Accessibility Efforts Across Campus Honored in Recognition Ceremony

Accessibility Efforts Across Campus Honored in Recognition Ceremony

Photo by Russell Cothren

The Office of Accommodation and Accessible Services (OEOC-AAS) in collaboration with the Center for Educational Access (CEA) recently recognized the efforts of campus community members at the Disability Awareness Recognition and Awards Ceremony.

These individuals efforts help to create an “ADA Friendly” campus and a sense of belonging for all individuals with disabilities 

Under the guise of “it takes a village,” these awards highlight the importance of the involvement of the entire campus community in providing accommodations and promoting accessibility. As our campus strives to become a place where accessibility is common place, the efforts of these recognized individuals have helped propel the university in the right direction.


The Advocate for Equity in Accessibility Award went to Chris Nixon, director of digital strategy in University Relations. 

The award recognizes individuals who have promoted accessibility and/or affected positive changes in regard to accessibility within the campus community to ensure that all individuals enjoy all of the benefits of campus life. These advocates work behind the scenes to remove barriers.  

The Inclusive Education Award went to Brent Williams, associate dean for strategy and growth initatives in the Sam M. Walton College of Business. 

The award recognizes a faculty member or academic leadership who has contributed to the enhancement of an inclusive educational environment or equitable opportunities for students.

The Inclusive Employment Award went to Laura Moix, director of graduate student support in the Sam M. Walton College of Business. 

The award recognizes managers or departments efforts to hire and retain employees with disabilities, and to recognize Best Practices affecting employees with disabilities within the workplace. It also recognizes the efforts of individuals who go above and beyond what is legally required to create an inclusive welcoming environment and to encourage the ‘stay at work’ principle.

The Student Advocate Award went to Kadesha Treco, graduate assistant in the Public Policy program in the Graduate School. 

It recognizes outstanding efforts by an undergraduate or graduate student in representing disability identity or community on campus or by increasing campus access through advocacy or involvement.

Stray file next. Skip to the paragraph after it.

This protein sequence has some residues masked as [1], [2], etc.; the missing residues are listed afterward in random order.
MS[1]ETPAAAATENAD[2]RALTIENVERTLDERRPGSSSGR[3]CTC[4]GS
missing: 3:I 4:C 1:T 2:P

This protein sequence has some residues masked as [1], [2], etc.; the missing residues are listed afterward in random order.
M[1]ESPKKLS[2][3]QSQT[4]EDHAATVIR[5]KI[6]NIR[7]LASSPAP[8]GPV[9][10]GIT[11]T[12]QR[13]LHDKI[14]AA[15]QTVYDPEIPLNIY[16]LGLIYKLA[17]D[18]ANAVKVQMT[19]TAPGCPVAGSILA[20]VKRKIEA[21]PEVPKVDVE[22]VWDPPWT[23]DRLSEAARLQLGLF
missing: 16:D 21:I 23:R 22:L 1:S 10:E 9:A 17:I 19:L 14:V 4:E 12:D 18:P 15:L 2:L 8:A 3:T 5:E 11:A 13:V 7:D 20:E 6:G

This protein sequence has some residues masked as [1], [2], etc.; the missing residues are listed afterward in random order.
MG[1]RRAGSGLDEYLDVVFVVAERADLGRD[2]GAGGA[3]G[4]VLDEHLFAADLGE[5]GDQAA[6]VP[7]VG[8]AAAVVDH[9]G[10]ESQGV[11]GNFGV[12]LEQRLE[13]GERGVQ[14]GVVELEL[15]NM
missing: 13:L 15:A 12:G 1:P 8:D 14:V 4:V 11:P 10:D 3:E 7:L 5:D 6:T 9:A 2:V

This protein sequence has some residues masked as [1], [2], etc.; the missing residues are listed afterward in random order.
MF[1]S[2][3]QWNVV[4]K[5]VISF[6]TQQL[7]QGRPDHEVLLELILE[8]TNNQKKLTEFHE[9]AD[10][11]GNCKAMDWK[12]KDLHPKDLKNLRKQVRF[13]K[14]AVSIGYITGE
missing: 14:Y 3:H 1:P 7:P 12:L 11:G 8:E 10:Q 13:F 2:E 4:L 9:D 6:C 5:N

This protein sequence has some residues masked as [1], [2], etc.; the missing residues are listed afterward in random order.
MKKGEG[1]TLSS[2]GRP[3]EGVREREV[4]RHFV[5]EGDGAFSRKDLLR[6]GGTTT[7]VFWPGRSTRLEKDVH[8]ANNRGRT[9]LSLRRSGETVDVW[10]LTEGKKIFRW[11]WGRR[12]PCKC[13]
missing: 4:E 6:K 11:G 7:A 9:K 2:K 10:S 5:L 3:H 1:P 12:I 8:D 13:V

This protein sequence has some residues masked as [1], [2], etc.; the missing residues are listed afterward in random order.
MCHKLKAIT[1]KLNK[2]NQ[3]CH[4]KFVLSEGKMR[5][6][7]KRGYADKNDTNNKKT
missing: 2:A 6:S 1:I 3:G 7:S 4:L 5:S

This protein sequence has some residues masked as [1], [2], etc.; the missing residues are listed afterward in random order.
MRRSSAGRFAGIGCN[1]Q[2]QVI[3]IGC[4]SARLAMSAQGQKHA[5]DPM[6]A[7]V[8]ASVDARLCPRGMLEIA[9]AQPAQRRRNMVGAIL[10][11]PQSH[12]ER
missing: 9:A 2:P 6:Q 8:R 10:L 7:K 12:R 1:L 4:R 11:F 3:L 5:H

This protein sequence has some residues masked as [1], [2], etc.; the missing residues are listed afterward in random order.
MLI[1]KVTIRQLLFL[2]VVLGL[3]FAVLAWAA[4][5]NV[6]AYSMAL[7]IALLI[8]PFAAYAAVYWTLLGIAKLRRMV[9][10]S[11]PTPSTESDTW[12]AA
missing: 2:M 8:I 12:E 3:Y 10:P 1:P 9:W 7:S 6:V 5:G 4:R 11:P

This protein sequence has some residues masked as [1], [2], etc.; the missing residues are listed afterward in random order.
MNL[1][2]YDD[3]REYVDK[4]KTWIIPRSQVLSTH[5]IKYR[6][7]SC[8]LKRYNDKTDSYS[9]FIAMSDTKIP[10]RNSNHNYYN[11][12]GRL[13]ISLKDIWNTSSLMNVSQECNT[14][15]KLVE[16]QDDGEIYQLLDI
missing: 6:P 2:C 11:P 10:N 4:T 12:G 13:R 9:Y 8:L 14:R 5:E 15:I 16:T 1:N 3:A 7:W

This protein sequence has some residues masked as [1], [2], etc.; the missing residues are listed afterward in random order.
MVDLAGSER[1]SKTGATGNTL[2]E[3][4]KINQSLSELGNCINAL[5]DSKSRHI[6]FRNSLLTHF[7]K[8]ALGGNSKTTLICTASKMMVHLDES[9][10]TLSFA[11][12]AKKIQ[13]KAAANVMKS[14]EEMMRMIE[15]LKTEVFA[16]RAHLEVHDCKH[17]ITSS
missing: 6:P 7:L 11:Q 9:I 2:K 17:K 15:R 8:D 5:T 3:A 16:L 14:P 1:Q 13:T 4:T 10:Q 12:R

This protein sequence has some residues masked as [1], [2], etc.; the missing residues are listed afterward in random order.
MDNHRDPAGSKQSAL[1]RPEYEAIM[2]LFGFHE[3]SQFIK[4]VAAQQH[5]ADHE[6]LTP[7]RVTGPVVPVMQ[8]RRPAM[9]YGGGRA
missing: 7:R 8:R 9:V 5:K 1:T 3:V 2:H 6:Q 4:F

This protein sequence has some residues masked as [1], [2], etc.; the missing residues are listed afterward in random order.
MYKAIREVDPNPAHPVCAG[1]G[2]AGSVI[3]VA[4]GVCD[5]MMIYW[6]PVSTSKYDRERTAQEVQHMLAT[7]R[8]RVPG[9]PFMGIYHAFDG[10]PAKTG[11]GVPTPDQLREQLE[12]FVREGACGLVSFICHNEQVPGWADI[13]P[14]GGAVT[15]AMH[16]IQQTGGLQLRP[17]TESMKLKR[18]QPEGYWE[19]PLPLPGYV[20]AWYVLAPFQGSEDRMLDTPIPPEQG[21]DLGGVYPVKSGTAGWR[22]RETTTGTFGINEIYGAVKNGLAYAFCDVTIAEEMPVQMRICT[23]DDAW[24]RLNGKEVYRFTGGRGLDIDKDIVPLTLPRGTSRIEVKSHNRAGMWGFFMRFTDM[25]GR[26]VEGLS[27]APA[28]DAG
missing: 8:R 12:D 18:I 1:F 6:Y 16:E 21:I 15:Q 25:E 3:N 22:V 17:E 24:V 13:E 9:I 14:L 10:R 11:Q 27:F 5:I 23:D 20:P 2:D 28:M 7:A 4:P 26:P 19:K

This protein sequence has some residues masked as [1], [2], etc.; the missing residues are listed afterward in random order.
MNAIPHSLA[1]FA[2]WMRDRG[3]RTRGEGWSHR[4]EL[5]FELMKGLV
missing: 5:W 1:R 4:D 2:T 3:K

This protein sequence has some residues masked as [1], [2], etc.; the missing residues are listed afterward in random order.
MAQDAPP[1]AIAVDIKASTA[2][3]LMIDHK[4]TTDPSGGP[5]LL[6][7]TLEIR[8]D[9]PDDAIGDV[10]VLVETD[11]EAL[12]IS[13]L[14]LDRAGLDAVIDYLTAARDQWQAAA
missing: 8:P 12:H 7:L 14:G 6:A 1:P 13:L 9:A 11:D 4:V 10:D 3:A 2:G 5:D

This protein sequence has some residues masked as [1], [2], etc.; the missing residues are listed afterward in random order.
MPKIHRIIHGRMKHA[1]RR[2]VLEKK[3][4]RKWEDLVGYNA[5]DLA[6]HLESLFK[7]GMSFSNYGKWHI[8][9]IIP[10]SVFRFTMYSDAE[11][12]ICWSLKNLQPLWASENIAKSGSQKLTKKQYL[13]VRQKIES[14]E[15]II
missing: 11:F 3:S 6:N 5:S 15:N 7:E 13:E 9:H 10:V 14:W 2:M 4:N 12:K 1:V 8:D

Accessibility is the degree to which a product, device, program, service, resource or environment is available to a given user. If a building on campus has a wheelchair ramp leading to its main entrance, that entrance is accessible to wheelchair users. If a lecture includes sign language interpreters, that lecture is accessible to attendees who are deaf or hard of hearing and who understand sign language.

It is the policy of the U of A to provide equal access and opportunity to qualified persons with disabilities in compliance with Section 503 and 504 of the Rehabilitation Act of 1973, as amended; the Americans with Disabilities Act (ADA) of 1990; and the ADA Amendments Act (ADAAA) of 2008. The university prohibits discrimination based on disability in all services, programs and activities, aspects of the application process and employment relationship. The university will make good-faith efforts to provide reasonable accommodations to applicants, employees, students, visitors and participants in programs and services.

The U of A provides academic and housing accomodations through the Center for Educational Access. For employees, including student employees (GA/TA/RA) seeking workplace or housing accomodations, the Office of Accommodation and Accessibility Services is available also.

The university also offers resources for vistors. Vistors are asked to give a 10 business day notice for accommodations when visiting campus. For accommodations for campus visits, please contact the Office of Admissions.

An interactive map is also available that highlights accessible building entrances and also gives direction to accessible parking spots, accessible entry points and single-use bathrooms across campus.

Accessibility doesn’t just apply to the physical campus. Razorback paratransit services are also available and can be utilized for anyone who qualifies. For more information about paratransit services at the U of A, please visit the “Getting Around” tab on the accessibility website.

For more information about how the U of A is continuing to be an accessible campus for all, please visit the Office of Accommodation and Accessibility Services website.

About the University of Arkansas: As Arkansas’ flagship institution, the U of A provides an internationally competitive education in more than 200 academic programs. Founded in 1871, the U of A contributes more than $2.2 billion to Arkansas’ economy through the teaching of new knowledge and skills, entrepreneurship and job development, discovery through research and creative activity while also providing training for professional disciplines. The Carnegie Foundation classifies the U of A among the few U.S. colleges and universities with the highest level of research activity. U.S. News & World Report ranks the U of A among the top public universities in the nation. See how the U of A works to build a better world at Arkansas Research News.